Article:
Sheet Pan

Seven Jewel Fruity-Nutty Hermits

March  8, 2015
Photo by LE BEC FIN
Author Notes

This began as a riff on a King Arthur recipe but, what can I say? I kept wanting more flavor complexity and more texture.I entered it in the Coffee Contest because I think it's a good example of how flexible the coffee flavor is- being compatible with everything from cardamom and blueberries to molasses and ginger. These are very dense and moist, a far cry from all the dry boring ones I sampled when I was first told by My Love that he had a weakness for them from his childhood of visiting grandparents in PA. —LE BEC FIN

  • Makes ~ 64 hermits
Ingredients
  • 1 cup unsalted butter
  • 1 cup crisco shortening
  • 1 cup white sugar
  • 1 cup molasses
  • 3/4 cup honey
  • 2 1/2 tsp. cinnamon ( +1/2-1 tsp. maybe)
  • 2 tsp. freshly grated nutmeg
  • 3 1/2 tsp. dried ginger (+ 2-3 tsp. maybe)
  • 2 tsp. ground cloves (+1/2-1 tsp. maybe)
  • 2 T. freshly ground cardamom
  • 1/2 tsp. kosher salt
  • 2 tsp. baking soda, sieved
  • 6 cups White WholeWheat Flour, sifted after measuring
  • 3/4 c. strong coffee
  • 1 1/2 c. dried blueberries and/or raisins, dark or gold
  • 1/2 c. chopped dried cranberries
  • 3/4 c. chopped candied ginger
  • 1 c. chopped black mission figs
  • 1 1/2 c. chopped walnuts
  • 1 orange,fine zest, chopped
In This Recipe
Directions
  1. Preheat oven to 350°F.In a large bowl, beat together shortening and butter til smooth; add sugar and beat a few minutes. Beat in the spices and salt. Slowly add the molasses and honey, then add the flour and baking soda. and mix til combined. Add coffee. On low medium speed, mix in the raisins through zest just til combined. With a strong paddle, scrape up dough in bottom of bowl that may not have mixed in.Taste dough. If more spice is needed , add them gradually, along the measuremnt guidelines above.
  2. (Preferable Option: cover dough with a hand towel and let flavors ripen 2 days. There are no eggs or other ingredients that could be dangerous when held at room temperature for 2 days.) Before baking, taste the ripened dough and adjust spices if needed. Divide the dough into 8 portions. On parchment covered sheet pans,leaving 2” space between them, pat/form dough into logs that are roughly 1/2” high, 2 1/2” wide and 8- 12” long (will spread.)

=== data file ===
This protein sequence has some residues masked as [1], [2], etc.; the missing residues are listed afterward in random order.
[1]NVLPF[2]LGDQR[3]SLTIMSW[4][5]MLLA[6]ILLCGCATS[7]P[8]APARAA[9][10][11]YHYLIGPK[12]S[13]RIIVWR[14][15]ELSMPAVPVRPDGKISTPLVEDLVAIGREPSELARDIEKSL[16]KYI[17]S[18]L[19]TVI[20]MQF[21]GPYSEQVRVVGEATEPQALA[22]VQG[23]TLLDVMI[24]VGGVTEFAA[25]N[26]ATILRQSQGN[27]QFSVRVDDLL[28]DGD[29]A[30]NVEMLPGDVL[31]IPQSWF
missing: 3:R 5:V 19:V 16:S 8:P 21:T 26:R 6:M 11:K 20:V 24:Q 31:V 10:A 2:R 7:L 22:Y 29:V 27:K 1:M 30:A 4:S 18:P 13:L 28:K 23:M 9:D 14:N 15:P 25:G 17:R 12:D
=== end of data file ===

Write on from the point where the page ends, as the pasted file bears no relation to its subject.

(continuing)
3. Bake 350 degrees approx. 20-22 minutes til logs have cracked on top and they are medium brown and darker on edges. Remove pan from oven; let hermits cool. Store in airtight container and keep refrigerated. Slice as needed with sharp knife. * These hermits freeze well raw or baked. When freezing them raw or baked, support the logs on a sturdy flat surface (cake board or pan) to keep them from breaking.

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I am always on the lookout for innovative recipes, which is why I am just ga-ga over my recently- discovered Food52 with its amazingly innovative and talented contributors. My particular eating passions are Japanese, Indian, Mexican; with Italian and French following close behind. Turkish/Arabic/Mediterranean cuisines are my latest culinary fascination. My desert island ABCs are actually 4 Cs: citrus, cumin, cilantro, and cardamom. I am also finally indulging in learning about food history; it gives me no end of delight to learn how and when globe artichokes came to the U.S., and how and when Jerusalem artichokes went from North America to Europe. And that the Americas enabled other cuisines to become glorious. I mean where would those countries be without: Corn, Tomatoes, Chiles,Peanuts, Dried Beans, Pecans, Jerusalem Artichokes??! While I am an omnivore, I am, perhaps more than anything, fascinated by the the world of carbohydrates, particularly the innovative diversity of uses for beans, lentils and grains in South Indian and other cuisines. Baking gives me much pleasure, and of all the things I wish would change in American food, it is that we would develop an appreciation for sweet foods that are not cloyingly sweet, and that contain more multigrains. (Wouldn't it be fantastic to have a country of great bakeries instead of the drek that we have in the U.S.?!) I am so excited by the level of sophistication that I see on Food52 and hope to contribute recipes that will inspire you like yours do me. I would like to ask a favor of all who do try a recipe of mine > Would you plse write me and tell me truthfully how it worked for you and/or how you think it would be better? I know many times we feel that we don't want to hurt someone's feelings, but. i really do want your honest feedback because it can only help me improve the recipe.Thanks so much.